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Engaging Entrepreneurs in Developing Community Videos for Nutrition


Nutrition advocates in Niger face a challenging environment. Malnutrition in women and children is compounded by factors that hamper the success of nutrition social and behavior change:

  • low employment
  • limited access to communication channels
  • cultural barriers at the community level.

To address high rates of malnutrition, SPRING has partnered with Digital Green (DG) and other organizations to introduce an innovative social and behavior change communication (SBCC) approach in the Sahel, using community video to promote uptake of high-impact nutrition and hygiene behaviors.

A primary pillar of the SPRING/DG video approach is to involve the community early and throughout the process to increase the potential for long-term sustainability.

Community members—

  • produce the videos about optimal nutrition and hygiene behaviors
  • “act” in the videos to demonstrate those behaviors
  • watch and discuss the videos
  • adopt the promoted behaviors.

Aim of Approach

We aim to create conditions for increased economic opportunity in the challenging Sahel environment by establishing communitybased video production hubs that—

  • help promote improved nutrition behaviors for women and their children under two
  • sell video production services to the wider community.

Implementation: Video Production Hubs

Step 1: Select Hub Members

To support the video production process, we asked implementing partners to select a group of three people, including at least one woman, in their intervention area, who were—

  • interested in being trained in video production
  • interested in using it as a way to earn money
  • willing to partner with development projects to promote nutrition practices.

Groups proposed by partners were private entrepreneurs already, some working with community radio stations and some making wedding videos.

Through a transparent selection process, we chose four groups, two from the Maradi region and two from the Zinder region.

Step 2: Train Video Hub Members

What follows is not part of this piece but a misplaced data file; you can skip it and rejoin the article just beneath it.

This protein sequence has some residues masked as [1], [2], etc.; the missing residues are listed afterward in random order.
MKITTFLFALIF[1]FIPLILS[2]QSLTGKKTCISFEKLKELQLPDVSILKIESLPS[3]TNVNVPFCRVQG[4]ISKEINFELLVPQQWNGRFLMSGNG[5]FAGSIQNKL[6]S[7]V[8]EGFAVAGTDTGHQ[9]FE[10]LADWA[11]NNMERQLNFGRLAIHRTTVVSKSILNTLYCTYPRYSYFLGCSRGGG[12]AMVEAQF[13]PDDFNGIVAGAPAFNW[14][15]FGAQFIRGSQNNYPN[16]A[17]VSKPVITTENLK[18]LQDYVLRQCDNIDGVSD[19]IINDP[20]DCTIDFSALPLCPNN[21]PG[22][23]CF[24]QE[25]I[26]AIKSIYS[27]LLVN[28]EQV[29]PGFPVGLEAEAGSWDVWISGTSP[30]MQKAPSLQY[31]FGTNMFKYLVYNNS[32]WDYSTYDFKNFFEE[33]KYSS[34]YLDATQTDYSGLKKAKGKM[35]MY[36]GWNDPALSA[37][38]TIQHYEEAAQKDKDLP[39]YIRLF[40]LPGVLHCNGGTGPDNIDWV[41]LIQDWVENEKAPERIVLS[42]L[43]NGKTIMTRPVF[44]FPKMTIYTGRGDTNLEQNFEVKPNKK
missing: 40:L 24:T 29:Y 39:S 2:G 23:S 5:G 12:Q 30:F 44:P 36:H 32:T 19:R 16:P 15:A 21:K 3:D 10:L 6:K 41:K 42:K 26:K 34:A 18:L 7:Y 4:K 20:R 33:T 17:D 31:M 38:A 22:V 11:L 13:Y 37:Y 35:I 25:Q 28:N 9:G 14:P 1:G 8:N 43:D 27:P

In March and April 2016, we trained the groups in video and editing technology and basic maternal, infant, and young child nutrition and hygiene, providing them with the equipment and guidance they needed to become “video production hubs.”

The training included instruction in—

  • concept testing
  • script and storyboard development
  • casting (using local residents)
  • filming
  • editing
  • subtitling.

Step 3: Help Make Hubs Self-Sustaining

  • Currently, SPRING or local partners pay an incentive to the hubs for each video produced, but SPRING’s goal is to help the hubs become self-sustaining.
  • Additional paid work for the hubs will build local video production capacity while serving as an income generation activity that is not climate-sensitive. Ideally, hubs will be able to take assignments from any group in the community.
  • SPRING will work with partners to assess the market potential for additional work by the hubs. To increase the hubs’ earning potential, we may offer appropriate technical assistance, such as—
    • business planning
    • accounting
    • marketing
    • grant writing.


  • Members of production hubs are enthusiastic stakeholders in this intervention. Evidence that community video has been well received by program participants is reflected in an evaluation SPRING conducted in July 2015, which found that community members appreciate—
    • content that reflects behaviors and conditions common to their lives
    • use of the local Hausa language by the “actors.”
  • Helping local entrepreneurs become involved in the community video approach in this region has begun to stimulate new economic opportunities in rural villages and has the potential to establish innovative partnerships between local NGOs and community-based entrepreneurs.
  • Twelve people have new skill sets in video production and an increased understanding of optimal nutrition and hygiene practices, which they can apply in their own families and share with others.
  • Challenges have included identifying community members with the literacy level required to participate in the hubs and finding qualified women with the time and availability to engage in the hubs.

Implications and Relevancy

Although it is too early to confirm whether this innovative investment in the village-level private sector will result in sustainable, community video production resources, the project will continue to build the skills and business capacity of participants, and will connect the video hubs with other business opportunities, including with development organizations working in these areas.

Engaging Entrepreneurs in Developing Community Videos for Nutrition